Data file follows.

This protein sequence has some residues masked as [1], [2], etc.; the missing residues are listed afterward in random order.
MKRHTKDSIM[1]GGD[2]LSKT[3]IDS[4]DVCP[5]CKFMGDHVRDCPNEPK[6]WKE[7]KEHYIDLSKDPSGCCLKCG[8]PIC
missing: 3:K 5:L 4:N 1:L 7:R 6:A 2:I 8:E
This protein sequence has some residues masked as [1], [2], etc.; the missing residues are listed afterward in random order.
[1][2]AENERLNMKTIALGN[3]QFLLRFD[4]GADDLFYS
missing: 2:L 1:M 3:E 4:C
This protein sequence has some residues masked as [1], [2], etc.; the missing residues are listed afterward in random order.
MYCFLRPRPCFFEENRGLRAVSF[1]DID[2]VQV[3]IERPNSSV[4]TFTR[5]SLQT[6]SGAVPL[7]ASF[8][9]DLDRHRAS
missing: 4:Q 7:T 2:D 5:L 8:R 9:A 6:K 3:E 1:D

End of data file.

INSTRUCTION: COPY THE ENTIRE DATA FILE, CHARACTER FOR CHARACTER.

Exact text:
This protein sequence has some residues masked as [1], [2], etc.; the missing residues are listed afterward in random order.
MKRHTKDSIM[1]GGD[2]LSKT[3]IDS[4]DVCP[5]CKFMGDHVRDCPNEPK[6]WKE[7]KEHYIDLSKDPSGCCLKCG[8]PIC
missing: 3:K 5:L 4:N 1:L 7:R 6:A 2:I 8:E
This protein sequence has some residues masked as [1], [2], etc.; the missing residues are listed afterward in random order.
[1][2]AENERLNMKTIALGN[3]QFLLRFD[4]GADDLFYS
missing: 2:L 1:M 3:E 4:C
This protein sequence has some residues masked as [1], [2], etc.; the missing residues are listed afterward in random order.
MYCFLRPRPCFFEENRGLRAVSF[1]DID[2]VQV[3]IERPNSSV[4]TFTR[5]SLQT[6]SGAVPL[7]ASF[8][9]DLDRHRAS
missing: 4:Q 7:T 2:D 5:L 8:R 9:A 6:K 3:E 1:D